Here are your choices. Vote in the poll, then click on the link for the best answer:
- TACTIC #1: Be Prepared. If the prospect brings up a competitor, be sure you know the competitive landscape, so that you can explain why your offering is superior.
- TACTIC #2: Strategic Silence. You already know that your offering is superior, so talking about the competition would make you seem crass, negative and defensive.
- TACTIC #3: Preemptive Asking. To position your offering to advantage you need to know who to position against. So you ask the prospect who's calling on them.
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The best answer is: Tactic #3: Preemptive Asking. Here's why.
Tactic #1: Be Prepared is necessary but not sufficient. Until you know who else is calling on the customer you don't really know how what aspects of your offering are most likely to win in a competitive situation. While having competitive research at your fingertips is useful, you could easily end up having to backtrack on prior statements and emphasize different product features, while you're already well into the sales cycle.
For example, suppose you've been pitching "state of the art innovation" but then find out your major competitor is emphasizing "24/7/365 up-time." All of a sudden, you're in reactive mode, trying to explain why you innovative solution is as stable as one that's had a decade to mature. Ouch!
TACTIC #2: Strategic Silence is essentially ceding the field to the competitor. It assumes that there's some objective standard for product superiority. But that's not true. The "superiority" of an offering lies entirely in how the prospect perceives it. If the competitor knows you're in the account and has been actively positioning against you, you're likely to find yourself in a position where your much-vaunted "superiority" is actually a liability... in the prospect's (influenced) opinion.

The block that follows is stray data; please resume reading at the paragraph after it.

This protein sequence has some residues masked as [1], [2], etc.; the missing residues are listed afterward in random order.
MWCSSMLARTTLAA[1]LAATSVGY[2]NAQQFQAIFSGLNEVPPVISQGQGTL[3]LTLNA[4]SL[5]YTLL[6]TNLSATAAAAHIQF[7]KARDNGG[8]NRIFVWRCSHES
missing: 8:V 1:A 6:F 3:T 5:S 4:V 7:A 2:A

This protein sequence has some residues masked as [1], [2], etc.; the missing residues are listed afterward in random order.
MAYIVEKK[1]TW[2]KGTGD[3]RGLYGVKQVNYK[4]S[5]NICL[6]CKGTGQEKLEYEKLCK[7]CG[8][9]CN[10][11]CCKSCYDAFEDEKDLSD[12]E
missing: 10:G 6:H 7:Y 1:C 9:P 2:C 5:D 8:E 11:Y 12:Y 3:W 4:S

For example, suppose you're touting value based upon your superior speed of delivery but the competition has been touting value based upon overall customer satisfaction. Your competitor's message is likely to trump your message, so your strategic silence is just plain dumb.
By contrast, #3: Preemptive Asking allows you to know, as early in the sales cycle as possible, which competitors are already in the account and how they're pursuing the opportunity. The only way to obtain this information is to ask your customer contact in order to better calibrate your competitive stance.
Doing this effectively requires some finesse, though. You must always preface calibration questions with a prefatory remark explain why you'd like to know this information.
For example, rather than blurting out "Who else are you talking to?" your approach should sound something like "Bill, so I can understand the kinds of things you are considering, can you tell me if you are talking with other providers?" If the customer says "yes," you acknowledge this and probe to learn who he's been talking to. If the customer says "no," put the question aside until you can ask a different customer contact.
Prefacing is especially helpful for question that are tough to ask like: "How much are they charging?" To ease into that one, you say something like "So that we can compare value, can you tell me what price they're quoting?" Then follow up with: "I want to make sure that we're comparing not comparing apples and oranges; can you tell me what's included in that fee?"
Most prospects are willing to answer such questions because they're eminently reasonable. Then, once you've discovered what vendors, and what individuals from those vendors, are involved in the account, you can dig deeper to find information that will allow you to better position yourself, your firm, and your offerings.